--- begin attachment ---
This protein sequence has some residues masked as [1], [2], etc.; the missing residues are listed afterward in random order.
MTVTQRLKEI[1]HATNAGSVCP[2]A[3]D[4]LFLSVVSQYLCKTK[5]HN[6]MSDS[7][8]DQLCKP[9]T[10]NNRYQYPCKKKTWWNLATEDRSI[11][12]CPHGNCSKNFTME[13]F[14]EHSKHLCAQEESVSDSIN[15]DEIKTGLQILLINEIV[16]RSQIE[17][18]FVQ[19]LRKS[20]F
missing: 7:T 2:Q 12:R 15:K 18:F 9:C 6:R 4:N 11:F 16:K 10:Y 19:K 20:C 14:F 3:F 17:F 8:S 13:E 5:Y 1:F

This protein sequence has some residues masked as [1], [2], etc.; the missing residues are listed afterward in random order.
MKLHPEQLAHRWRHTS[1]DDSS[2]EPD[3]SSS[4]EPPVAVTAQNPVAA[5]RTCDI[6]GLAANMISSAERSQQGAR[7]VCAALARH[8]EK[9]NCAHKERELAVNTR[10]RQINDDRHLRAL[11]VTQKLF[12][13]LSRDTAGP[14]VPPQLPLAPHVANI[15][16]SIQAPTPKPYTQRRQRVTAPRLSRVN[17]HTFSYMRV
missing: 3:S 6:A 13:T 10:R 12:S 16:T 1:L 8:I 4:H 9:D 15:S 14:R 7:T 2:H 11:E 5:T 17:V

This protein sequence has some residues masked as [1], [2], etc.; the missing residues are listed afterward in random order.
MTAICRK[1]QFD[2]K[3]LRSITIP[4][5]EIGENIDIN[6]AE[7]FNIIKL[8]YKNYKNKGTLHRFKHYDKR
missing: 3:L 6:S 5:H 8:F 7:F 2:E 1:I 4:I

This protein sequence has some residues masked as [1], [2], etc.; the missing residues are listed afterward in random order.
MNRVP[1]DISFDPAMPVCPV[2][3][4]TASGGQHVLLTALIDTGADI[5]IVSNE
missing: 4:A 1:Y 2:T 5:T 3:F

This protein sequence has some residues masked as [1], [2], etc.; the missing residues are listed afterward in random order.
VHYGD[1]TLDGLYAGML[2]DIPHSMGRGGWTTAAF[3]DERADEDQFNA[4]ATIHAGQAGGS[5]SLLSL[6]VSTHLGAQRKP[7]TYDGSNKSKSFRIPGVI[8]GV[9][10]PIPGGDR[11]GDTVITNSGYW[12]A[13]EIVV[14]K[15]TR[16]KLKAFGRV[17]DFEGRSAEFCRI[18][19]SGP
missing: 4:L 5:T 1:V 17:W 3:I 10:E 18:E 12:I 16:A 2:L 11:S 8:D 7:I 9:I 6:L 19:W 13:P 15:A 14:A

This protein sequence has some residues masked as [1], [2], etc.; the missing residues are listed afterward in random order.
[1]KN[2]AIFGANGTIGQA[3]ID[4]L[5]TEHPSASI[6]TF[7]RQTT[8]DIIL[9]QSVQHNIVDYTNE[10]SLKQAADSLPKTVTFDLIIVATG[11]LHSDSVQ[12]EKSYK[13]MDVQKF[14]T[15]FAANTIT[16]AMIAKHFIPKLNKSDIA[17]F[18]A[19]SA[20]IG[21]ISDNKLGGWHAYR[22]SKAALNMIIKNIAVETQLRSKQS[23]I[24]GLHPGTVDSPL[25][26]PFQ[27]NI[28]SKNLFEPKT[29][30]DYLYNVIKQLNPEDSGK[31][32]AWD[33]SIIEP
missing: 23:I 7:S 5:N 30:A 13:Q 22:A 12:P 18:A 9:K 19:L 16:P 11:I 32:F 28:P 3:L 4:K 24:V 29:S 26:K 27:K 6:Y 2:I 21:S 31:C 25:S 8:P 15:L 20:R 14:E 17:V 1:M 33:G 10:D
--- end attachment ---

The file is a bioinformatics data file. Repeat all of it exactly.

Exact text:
This protein sequence has some residues masked as [1], [2], etc.; the missing residues are listed afterward in random order.
MTVTQRLKEI[1]HATNAGSVCP[2]A[3]D[4]LFLSVVSQYLCKTK[5]HN[6]MSDS[7][8]DQLCKP[9]T[10]NNRYQYPCKKKTWWNLATEDRSI[11][12]CPHGNCSKNFTME[13]F[14]EHSKHLCAQEESVSDSIN[15]DEIKTGLQILLINEIV[16]RSQIE[17][18]FVQ[19]LRKS[20]F
missing: 7:T 2:Q 12:R 15:K 18:F 9:C 6:R 4:N 11:F 16:K 10:Y 19:K 20:C 14:F 3:F 17:F 8:S 13:E 5:Y 1:F

This protein sequence has some residues masked as [1], [2], etc.; the missing residues are listed afterward in random order.
MKLHPEQLAHRWRHTS[1]DDSS[2]EPD[3]SSS[4]EPPVAVTAQNPVAA[5]RTCDI[6]GLAANMISSAERSQQGAR[7]VCAALARH[8]EK[9]NCAHKERELAVNTR[10]RQINDDRHLRAL[11]VTQKLF[12][13]LSRDTAGP[14]VPPQLPLAPHVANI[15][16]SIQAPTPKPYTQRRQRVTAPRLSRVN[17]HTFSYMRV
missing: 3:S 6:A 13:T 10:R 12:S 16:T 1:L 8:I 4:H 9:D 15:S 14:R 7:T 2:H 11:E 5:T 17:V

This protein sequence has some residues masked as [1], [2], etc.; the missing residues are listed afterward in random order.
MTAICRK[1]QFD[2]K[3]LRSITIP[4][5]EIGENIDIN[6]AE[7]FNIIKL[8]YKNYKNKGTLHRFKHYDKR
missing: 3:L 6:S 5:H 8:F 7:F 2:E 1:I 4:I

This protein sequence has some residues masked as [1], [2], etc.; the missing residues are listed afterward in random order.
MNRVP[1]DISFDPAMPVCPV[2][3][4]TASGGQHVLLTALIDTGADI[5]IVSNE
missing: 4:A 1:Y 2:T 5:T 3:F

This protein sequence has some residues masked as [1], [2], etc.; the missing residues are listed afterward in random order.
VHYGD[1]TLDGLYAGML[2]DIPHSMGRGGWTTAAF[3]DERADEDQFNA[4]ATIHAGQAGGS[5]SLLSL[6]VSTHLGAQRKP[7]TYDGSNKSKSFRIPGVI[8]GV[9][10]PIPGGDR[11]GDTVITNSGYW[12]A[13]EIVV[14]K[15]TR[16]KLKAFGRV[17]DFEGRSAEFCRI[18][19]SGP
missing: 4:L 5:T 1:V 17:W 3:I 10:E 18:E 12:I 16:A 2:L 11:S 8:D 7:I 9:I 6:L 19:W 13:P 15:A 14:A

This protein sequence has some residues masked as [1], [2], etc.; the missing residues are listed afterward in random order.
[1]KN[2]AIFGANGTIGQA[3]ID[4]L[5]TEHPSASI[6]TF[7]RQTT[8]DIIL[9]QSVQHNIVDYTNE[10]SLKQAADSLPKTVTFDLIIVATG[11]LHSDSVQ[12]EKSYK[13]MDVQKF[14]T[15]FAANTIT[16]AMIAKHFIPKLNKSDIA[17]F[18]A[19]SA[20]IG[21]ISDNKLGGWHAYR[22]SKAALNMIIKNIAVETQLRSKQS[23]I[24]GLHPGTVDSPL[25][26]PFQ[27]NI[28]SKNLFEPKT[29][30]DYLYNVIKQLNPEDSGK[31][32]AWD[33]SIIEP
missing: 23:I 7:S 5:N 30:A 13:Q 22:A 12:P 18:A 9:K 19:L 16:P 11:I 32:F 28:P 3:L 4:K 24:V 29:S 26:K 27:K 6:Y 2:I 21:S 31:C 25:S 8:P 15:L 20:R 14:E 17:V 1:M 33:G 10:D